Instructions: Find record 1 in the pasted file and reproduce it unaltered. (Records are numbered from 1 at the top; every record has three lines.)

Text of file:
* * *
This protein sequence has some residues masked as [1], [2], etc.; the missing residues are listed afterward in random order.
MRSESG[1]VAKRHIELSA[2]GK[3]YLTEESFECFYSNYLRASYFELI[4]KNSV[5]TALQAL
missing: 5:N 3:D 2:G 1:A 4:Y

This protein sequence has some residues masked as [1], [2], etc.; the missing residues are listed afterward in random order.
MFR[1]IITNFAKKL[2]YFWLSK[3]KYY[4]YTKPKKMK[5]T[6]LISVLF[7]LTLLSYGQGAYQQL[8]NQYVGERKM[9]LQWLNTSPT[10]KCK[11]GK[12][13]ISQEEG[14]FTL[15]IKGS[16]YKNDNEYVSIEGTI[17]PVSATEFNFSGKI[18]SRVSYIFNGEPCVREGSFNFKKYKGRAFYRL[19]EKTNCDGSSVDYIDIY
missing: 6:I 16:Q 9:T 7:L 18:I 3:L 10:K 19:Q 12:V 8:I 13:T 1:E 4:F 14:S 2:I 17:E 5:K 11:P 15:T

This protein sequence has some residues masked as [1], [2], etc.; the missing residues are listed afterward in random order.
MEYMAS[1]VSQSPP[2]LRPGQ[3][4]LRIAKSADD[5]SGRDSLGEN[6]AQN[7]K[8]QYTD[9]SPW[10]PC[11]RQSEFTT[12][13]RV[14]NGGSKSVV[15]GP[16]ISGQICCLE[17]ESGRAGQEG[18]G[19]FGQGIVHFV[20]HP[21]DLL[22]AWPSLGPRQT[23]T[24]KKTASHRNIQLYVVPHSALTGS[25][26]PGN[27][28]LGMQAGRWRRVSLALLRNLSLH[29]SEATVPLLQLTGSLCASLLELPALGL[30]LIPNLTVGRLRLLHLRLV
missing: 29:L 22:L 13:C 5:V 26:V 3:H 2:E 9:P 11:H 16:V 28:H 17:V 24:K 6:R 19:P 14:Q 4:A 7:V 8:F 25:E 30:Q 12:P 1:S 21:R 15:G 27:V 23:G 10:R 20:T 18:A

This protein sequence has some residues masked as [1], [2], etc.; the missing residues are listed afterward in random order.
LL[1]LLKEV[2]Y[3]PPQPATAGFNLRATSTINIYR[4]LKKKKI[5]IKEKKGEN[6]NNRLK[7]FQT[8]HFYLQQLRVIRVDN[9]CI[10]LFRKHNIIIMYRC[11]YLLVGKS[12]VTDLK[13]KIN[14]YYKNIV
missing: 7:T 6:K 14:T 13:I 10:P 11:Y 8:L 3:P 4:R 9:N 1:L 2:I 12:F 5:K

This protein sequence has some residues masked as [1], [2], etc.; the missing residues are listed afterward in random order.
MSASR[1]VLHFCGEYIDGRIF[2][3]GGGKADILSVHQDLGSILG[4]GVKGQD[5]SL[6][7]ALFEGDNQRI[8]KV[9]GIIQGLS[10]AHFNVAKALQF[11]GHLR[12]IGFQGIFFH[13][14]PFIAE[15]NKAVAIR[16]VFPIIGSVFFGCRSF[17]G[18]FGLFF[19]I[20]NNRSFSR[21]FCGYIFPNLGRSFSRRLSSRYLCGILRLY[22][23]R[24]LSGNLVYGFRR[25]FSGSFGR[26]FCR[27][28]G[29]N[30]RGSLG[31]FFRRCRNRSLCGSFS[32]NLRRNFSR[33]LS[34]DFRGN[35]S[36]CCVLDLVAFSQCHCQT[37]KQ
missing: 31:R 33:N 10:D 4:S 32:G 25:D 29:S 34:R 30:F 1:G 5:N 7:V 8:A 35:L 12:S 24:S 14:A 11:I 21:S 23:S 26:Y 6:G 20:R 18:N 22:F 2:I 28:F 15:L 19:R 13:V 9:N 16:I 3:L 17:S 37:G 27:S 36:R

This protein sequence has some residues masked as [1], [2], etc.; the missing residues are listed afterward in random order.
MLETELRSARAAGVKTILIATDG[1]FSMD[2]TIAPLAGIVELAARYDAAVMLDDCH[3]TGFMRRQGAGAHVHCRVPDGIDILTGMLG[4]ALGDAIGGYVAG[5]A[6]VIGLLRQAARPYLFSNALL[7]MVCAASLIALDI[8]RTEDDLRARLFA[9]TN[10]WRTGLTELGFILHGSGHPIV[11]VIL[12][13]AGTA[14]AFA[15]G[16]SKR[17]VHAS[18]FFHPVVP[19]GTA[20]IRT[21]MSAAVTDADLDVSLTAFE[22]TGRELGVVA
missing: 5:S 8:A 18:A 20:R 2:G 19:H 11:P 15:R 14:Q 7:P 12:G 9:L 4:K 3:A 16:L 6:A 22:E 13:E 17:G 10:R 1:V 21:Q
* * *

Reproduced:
This protein sequence has some residues masked as [1], [2], etc.; the missing residues are listed afterward in random order.
MRSESG[1]VAKRHIELSA[2]GK[3]YLTEESFECFYSNYLRASYFELI[4]KNSV[5]TALQAL
missing: 5:N 3:D 2:G 1:A 4:Y